Previously, we discussed how to delete files and overwrite them with random numbers using the Format command in Windows 11. While that method is effective in a pinch, it does not meet the strictest requirements for securing storage devices containing sensitive data. To meet those requirements, we must download and employ a special application designed for the task.
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The SDelete command line application is part of the free set of tools and utilities, supported and sanctioned by Microsoft, known as Sysinternals. SDelete can be used to securely overwrite deleted files as well as to securely erase any file data that exists in the unallocated portions of a hard drive. The utility app is specifically designed to meet Department of Defense guidelines for clearing and sanitizing storage media.
Note: SDelete also works with Windows 10, Windows 8, Windows 7, Windows Vista, and Windows Server 2008 and higher.
Delete files securely and completely in Windows 11 using SDelete
Download SDelete for free from the Microsoft Sysinternals webpage. Extract the executable files found in the ZIP file to the C:\Windows\System32 folder (Figure A) on your system hard drive.
SDelete does not delete files, it overwrites files that have been deleted. This is an important, yet subtle, distinction that is important to understand. SDelete will not delete files on its own.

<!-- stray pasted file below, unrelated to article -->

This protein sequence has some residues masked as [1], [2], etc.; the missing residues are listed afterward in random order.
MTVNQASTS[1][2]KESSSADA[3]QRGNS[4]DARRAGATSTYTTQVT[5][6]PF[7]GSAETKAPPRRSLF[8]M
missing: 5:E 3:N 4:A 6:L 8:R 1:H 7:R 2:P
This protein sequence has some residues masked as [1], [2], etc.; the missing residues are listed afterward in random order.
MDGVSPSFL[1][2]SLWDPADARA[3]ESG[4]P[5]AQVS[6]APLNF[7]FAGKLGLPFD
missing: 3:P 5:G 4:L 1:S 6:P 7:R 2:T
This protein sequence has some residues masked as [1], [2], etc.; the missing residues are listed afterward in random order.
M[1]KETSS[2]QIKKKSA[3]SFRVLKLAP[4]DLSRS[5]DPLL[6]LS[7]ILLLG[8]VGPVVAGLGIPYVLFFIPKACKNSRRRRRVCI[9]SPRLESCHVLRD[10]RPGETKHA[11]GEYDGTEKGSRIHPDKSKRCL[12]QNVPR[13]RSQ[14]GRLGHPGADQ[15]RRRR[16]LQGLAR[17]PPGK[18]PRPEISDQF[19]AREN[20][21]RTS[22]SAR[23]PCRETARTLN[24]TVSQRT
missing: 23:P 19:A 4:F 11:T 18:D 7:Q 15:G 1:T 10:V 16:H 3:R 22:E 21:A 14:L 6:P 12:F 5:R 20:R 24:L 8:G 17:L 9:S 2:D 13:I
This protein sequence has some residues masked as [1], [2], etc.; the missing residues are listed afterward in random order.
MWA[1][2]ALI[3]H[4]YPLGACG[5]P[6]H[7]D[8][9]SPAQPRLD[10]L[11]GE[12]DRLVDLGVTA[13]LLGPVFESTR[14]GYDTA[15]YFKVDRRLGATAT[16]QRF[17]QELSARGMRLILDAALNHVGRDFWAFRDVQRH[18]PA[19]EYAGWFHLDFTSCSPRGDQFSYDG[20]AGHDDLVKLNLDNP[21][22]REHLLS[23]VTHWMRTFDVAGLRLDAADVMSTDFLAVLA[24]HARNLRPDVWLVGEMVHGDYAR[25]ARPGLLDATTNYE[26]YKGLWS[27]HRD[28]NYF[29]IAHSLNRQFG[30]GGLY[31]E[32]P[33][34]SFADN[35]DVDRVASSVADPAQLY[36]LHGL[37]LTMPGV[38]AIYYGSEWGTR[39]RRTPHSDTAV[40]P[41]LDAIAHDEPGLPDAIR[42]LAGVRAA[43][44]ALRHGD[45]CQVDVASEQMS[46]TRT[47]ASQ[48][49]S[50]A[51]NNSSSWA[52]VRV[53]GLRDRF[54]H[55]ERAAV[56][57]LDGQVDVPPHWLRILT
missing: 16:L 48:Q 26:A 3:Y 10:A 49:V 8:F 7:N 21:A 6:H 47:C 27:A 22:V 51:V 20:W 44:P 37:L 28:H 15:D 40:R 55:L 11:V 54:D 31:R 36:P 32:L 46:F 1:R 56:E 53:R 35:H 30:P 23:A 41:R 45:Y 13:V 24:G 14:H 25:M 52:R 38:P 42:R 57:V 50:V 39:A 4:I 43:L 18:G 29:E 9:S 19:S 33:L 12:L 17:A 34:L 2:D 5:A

As you may have guessed, SDelete requires administrative access and credentials. Be sure to open the command prompt you will use for SDelete commands in administrative mode. Type “command prompt” into the Windows 11 desktop search tool and select Run As Administrator from the list of options, as shown in Figure B.
As a command line application, SDelete requires the input of parameters and switches to work properly. The basic syntax for SDelete is:
sdelete -p -s -s [File or folder to operate on]
The available command parameters include:
- -c: Clean free space. Specify an optional amount of space to leave free for use by a running system.
- -p: Specifies number of overwrite passes (default is one).
- -r: Remove Read-Only attribute.
- -s: Recurse subdirectories.
- -z: Zero free space (good for virtual disk optimization).
The Department of Defense 5220.22-M standard, as specified in the National Industrial Security Program Operating Manual (NISPOM), requires three overwrite passes with an additional 100% verification pass. The updated DoD 5220.22-M ECE method requires seven passes. To meet those two standards respectively, we would issue these SDelete commands:
sdelete -p 3 -r -s C:\SensitiveData
sdelete -p 7 -r -s C:\SensitiveData
To overwrite and cleanse all previously deleted files on a drive without deleting current files, we would use the clean free space parameter (-c). For example, to overwrite all previously deleted files on drive D: we could use this command:
sdelete -p 3 -c D:
While there are third-party applications available on the market that can securely delete files, they essentially apply the same methodology as this free utility from Microsoft. Why pay for a useful tool when you can download one for free?
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